As I mentioned in my post about The Division, I’ve been going back and finishing games recently, and another title I revisited was Ghost Recon Wildlands. This was a game I really was enjoying when I first played it a year ago upon release, and the only reason I veered off it was because of too many games to play at the time (i.e. the release of the Switch). I kept meaning to go back to finish it, and that’s something I finally did recently. Getting back into it, I was again having a blast — the gameplay reminds me so much of Mercenaries 2, a game I really loved. I only did the easy ending (not killing all of the subordinates), and I think I still want to play more and get the full ending (but my current The Division obsession is preventing me from doing that).
This is the second time I write about playing The Division. The first time was two years ago, when I picked up the game upon release. At the time, I liked it, but was finding it hard to play solo, and although I did play at least 10 hours or so (maybe more), I ended up stopping after a while, only reaching level 16. Recently, I’ve been in a mood to revisit old games that I haven’t finished, and I decided I’d revisit this and see if it would grab me a bit more. Well, that was about a week or two ago, and I’ve now played well over 60 hours, and I can’t stop. I don’t know what happened this time — maybe it was all of the updates they’ve done over the past two years — but I’m having such a great time playing it now, and even after finishing up all the story missions, I’m still having fun progressing in the end game (currently at “World Tier 2”). I do wish I had some friends still playing this to do more multiplayer with, but I’m managing to do fine by soloing, while using matchmaking occasionally for big missions. I haven’t gone this deep into a game since the first Destiny, and I’m curious to see if I’ll end up beating the time I put into that game. The only thing making me feel slightly bad is that there are still other games I want to go and play (and finish), and this is getting in the way.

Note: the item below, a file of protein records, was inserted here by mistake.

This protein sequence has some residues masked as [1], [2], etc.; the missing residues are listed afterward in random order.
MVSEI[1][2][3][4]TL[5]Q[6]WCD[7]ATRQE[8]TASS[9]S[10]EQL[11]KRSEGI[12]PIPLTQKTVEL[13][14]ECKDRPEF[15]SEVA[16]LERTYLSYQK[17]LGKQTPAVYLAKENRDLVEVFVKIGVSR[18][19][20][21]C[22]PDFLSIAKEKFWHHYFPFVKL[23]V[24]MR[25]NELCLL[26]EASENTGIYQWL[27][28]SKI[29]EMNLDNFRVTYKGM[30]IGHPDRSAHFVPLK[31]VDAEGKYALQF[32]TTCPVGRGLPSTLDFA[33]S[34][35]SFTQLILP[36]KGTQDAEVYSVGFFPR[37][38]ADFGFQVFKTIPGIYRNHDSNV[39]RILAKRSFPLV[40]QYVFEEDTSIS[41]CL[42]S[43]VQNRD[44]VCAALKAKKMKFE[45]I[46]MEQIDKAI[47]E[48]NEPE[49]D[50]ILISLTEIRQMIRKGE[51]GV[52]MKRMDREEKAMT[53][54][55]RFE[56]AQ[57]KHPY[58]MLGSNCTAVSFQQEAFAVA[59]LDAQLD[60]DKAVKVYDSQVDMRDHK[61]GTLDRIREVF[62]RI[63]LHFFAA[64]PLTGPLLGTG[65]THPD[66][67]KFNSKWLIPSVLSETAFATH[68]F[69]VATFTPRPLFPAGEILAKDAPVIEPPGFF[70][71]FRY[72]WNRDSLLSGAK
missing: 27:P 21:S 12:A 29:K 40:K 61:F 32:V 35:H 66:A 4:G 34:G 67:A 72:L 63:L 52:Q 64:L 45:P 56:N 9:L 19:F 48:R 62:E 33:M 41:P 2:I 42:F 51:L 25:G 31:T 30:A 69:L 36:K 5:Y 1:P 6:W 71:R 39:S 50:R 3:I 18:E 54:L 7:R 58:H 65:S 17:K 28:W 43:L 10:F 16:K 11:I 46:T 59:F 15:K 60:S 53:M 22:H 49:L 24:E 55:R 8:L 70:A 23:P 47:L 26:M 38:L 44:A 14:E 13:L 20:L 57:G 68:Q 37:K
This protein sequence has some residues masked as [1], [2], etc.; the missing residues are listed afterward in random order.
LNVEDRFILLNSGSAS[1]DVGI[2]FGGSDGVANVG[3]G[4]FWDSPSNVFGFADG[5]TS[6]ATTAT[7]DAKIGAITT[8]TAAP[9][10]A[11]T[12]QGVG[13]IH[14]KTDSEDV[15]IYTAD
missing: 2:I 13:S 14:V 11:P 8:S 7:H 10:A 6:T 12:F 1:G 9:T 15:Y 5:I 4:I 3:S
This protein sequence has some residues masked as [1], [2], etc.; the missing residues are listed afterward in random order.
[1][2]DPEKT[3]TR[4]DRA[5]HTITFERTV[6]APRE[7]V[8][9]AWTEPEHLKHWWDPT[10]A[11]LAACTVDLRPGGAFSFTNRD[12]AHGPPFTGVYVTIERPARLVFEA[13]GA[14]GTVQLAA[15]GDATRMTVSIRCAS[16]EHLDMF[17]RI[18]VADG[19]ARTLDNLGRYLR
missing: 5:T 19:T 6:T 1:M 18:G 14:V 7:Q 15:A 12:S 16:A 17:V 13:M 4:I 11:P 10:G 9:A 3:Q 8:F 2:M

Multiplayer and loot boxes aside, what excited me about Battlefront II was that they were including a proper story campaign, and that’s what I wanted to take in. I played through that campaign back in January, and although at first I was a bit disappointed by the relatively quick turn of the main character to the rebel side (I thought that playing as someone on the Empire side felt novel and interesting), I’d say I had a pretty good time playing through it. The combat is what it is — I don’t hate it, but I’m not particularly drawn to it — but I thought they managed to tell an enjoyable story that takes place during that time period, and I also liked the story DLC that was released after that pushed things forward much more in the timeline.